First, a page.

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Linguistic Pedantics
2012
unknownj
We live in a world where seemingly everybody considers themselves to be architects of language, chopping up words as they see fit, in order to increase relevance at the cost of losing all coherent meaning. Ordinarily, this doesn't bother me, except when it seeps into common usage..

I wonder, if I were to take somebody who feels excluded and reverse that feeling, if that meant I had undisenfranchised them.. Or dedisenfranchised.. Because that's what the world is coming to - to construct an antonym all one has to do is prefix the word with a 'dis' (or equivalent).

The very derivation of 'enfranchise' is from 'en franchise', which itself comes from French and thence Latin (did I use that correctly?).. The en- prefix is used to denote that a property is being bestowed.. Just like most words starting en- (enrage, enchant, encourage) it is itself an artificial construct. I can en-able something, or dis-able it (hyphens for emphasis).. If people were only taught that they were using constructed words, they could deconstruct them again to create their antonyms.. We have words like disable, discourage, etc., so why not disfranchise?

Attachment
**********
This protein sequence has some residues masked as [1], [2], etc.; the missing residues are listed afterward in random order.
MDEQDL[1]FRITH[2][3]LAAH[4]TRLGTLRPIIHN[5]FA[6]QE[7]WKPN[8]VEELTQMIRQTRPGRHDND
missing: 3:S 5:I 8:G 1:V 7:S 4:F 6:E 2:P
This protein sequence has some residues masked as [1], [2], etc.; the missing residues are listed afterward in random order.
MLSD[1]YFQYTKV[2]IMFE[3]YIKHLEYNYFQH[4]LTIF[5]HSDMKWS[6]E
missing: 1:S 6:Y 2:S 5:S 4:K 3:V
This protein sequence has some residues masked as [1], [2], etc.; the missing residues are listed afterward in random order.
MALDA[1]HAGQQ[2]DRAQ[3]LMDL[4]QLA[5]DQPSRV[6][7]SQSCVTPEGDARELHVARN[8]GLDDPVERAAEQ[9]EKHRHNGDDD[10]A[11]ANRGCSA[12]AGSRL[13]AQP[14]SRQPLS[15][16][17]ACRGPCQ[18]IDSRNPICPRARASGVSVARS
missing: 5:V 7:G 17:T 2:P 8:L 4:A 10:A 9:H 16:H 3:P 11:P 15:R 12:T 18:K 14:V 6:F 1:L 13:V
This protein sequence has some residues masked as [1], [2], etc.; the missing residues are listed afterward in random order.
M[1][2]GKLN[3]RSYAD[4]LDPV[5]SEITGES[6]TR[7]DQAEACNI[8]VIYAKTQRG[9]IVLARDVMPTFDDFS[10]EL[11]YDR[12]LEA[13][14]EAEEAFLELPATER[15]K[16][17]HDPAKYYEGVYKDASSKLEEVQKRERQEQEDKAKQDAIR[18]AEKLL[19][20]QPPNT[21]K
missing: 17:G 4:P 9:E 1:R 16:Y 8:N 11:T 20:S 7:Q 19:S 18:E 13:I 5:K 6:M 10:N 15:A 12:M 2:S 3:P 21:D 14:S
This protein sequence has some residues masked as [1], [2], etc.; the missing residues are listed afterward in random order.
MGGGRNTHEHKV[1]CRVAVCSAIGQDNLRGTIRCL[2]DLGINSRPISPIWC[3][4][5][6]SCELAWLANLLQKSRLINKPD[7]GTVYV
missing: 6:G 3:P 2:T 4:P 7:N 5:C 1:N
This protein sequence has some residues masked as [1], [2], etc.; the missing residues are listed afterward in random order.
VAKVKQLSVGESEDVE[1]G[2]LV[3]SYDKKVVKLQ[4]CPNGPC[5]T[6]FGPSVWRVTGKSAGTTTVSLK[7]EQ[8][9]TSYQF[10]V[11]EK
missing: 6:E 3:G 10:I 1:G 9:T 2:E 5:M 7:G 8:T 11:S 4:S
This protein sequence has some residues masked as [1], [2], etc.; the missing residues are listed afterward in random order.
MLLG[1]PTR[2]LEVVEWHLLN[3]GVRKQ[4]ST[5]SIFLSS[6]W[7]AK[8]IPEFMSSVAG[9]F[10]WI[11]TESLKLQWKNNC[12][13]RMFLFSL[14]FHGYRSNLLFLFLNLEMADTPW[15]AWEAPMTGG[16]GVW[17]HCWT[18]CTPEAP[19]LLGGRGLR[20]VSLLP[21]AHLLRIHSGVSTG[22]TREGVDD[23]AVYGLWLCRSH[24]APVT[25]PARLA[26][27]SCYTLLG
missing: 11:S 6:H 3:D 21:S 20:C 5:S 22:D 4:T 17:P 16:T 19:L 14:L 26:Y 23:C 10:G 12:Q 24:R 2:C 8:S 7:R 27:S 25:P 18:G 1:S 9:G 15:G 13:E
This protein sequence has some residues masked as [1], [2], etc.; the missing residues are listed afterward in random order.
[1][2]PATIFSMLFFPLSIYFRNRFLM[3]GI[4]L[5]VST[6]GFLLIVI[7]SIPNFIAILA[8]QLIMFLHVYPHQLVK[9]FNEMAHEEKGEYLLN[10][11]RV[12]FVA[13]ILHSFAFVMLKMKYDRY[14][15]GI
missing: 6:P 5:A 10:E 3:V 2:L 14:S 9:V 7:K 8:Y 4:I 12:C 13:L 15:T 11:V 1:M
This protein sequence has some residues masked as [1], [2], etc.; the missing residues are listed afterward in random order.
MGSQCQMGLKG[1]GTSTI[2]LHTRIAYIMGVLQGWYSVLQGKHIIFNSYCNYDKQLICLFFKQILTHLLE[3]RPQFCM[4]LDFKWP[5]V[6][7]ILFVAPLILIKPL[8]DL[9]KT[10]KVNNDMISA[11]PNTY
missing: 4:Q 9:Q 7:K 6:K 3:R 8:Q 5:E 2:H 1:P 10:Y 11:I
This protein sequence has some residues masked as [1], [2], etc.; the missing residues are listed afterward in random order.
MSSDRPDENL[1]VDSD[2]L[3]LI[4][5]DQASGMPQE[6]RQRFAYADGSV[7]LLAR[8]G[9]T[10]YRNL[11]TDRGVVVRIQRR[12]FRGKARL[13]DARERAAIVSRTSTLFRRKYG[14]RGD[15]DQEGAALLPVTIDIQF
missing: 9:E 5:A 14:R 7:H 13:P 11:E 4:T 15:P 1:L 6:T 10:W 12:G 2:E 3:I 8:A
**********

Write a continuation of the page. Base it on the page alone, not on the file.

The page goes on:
The reason seems to be ignorance regarding the original derivations of the words.. People seem better able to throw prefixes and suffixes at words than to actually think about the word, deconstruct it, then put it back together in a form that is fit for the required purpose.. We actually have a highly customisable language, and yet all people think to do is bolt little extras onto the beginnings and ends of words..

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Yeah, it can be annoying. But those little bolted on extras are part of what makes all dialects of the English language so customisable. Not the most interesting part, by far, but part.

Most linguists would say that all people are indeed architects of language. Ironically, if individuals and speech communities weren't constantly chopping and changing it, language would cease to function as efficiently. Even if people seem to change it in dumb or unimaginative ways, those annoying little modifications are usually what keeps language alive.

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